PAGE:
National Writing Project

People Across the Nation Celebrate National Day Writing

Date: October 20, 2009

Summary: Writers from all walks of life are celebrating the National Day on Writing to show the significance of writing in the nation's everyday life and draw attention to the remarkable variety of writing we engage in.


If you hear the tap, tap, tap of typing going on in the background, the scrawl of a pen on paper—or even a tweet or two—it might be the sound of people across the nation celebrating the National Day on Writing.

Earlier this year, the U.S. Senate and House of Representatives passed a resolution declaring October 20 the National Day on Writing. Created by the National Council of Teachers of English (NCTE) "to help make writers from all walks of life aware of their craft," the National Day on Writing is being celebrated in a number of ways across the nation—including a wealth of activities at schools and writing project sites planned by NWP teacher-consultants and site leaders.

"Across the country, writing project sites will be holding writing marathons, celebrating the best in student writing, and opening local galleries as part of the National Gallery of Writing," said NWP Executive Director Dr. Sharon J. Washington in a podcast to commemorate the event.

NWP is a partner in the National Gallery of Writing—a digital archive of compositions from across the United States that was created by the National Council of Teachers of English (NCTE) as one way to celebrate the National Day on Writing. NWP's gallery features writing from this summer's E-Anthology, and many writing project sites have also set up galleries of their own.

The National Gallery of Writing opens on October 20 and will stay up for everyone to view a wide variety of pieces until June 1, 2010.

Organizers hope that in an age when technologies are expanding the possibilities of composing in multiple media and allowing writers to reach wider audiences than ever before, more Americans will be encouraged to write and enjoy and learn from the writing of others.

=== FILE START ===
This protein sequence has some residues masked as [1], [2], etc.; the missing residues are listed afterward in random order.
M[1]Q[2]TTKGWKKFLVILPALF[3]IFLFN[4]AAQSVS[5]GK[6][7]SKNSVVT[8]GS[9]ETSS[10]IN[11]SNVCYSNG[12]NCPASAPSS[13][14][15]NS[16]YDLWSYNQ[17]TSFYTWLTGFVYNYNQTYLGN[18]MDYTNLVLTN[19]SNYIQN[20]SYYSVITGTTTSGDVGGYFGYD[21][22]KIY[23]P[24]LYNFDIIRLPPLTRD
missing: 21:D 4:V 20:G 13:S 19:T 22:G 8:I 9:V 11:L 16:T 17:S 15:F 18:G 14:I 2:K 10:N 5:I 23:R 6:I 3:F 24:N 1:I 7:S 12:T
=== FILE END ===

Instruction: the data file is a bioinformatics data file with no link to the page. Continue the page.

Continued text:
"At the National Writing Project, we believe that writing is the signature means of communication in the 21st century," said Washington. "More people are writing than ever before, in a broader range of forms and with an ever-growing set of tools."

Webcast of National Event

To see many of the things going on, be sure to watch a real-time webcast of the national event, which airs from 9 a.m. to 8 p.m. Eastern time, on Tuesday, October 20. The webcast features authors and writers, audio/visual presentations, highlights from local celebrations, and more.

To find out more, download the National Day on Writing flier (PDF) and share it with your colleagues, students, community members, and friends, and visit the official National Day on Writing page , which offers a variety of resources.

You can also swap ideas with other sites on a discussion dedicated to the National Day on Writing on NWP's Site Leaders Ning and through Twitter. Mark your tweets about the NDOW with the hashtag #nwpndow to have them show up in NWP's ongoing Twitter feed about the National Day on Writing.

NWP Twitter Feed for National Day on Writing

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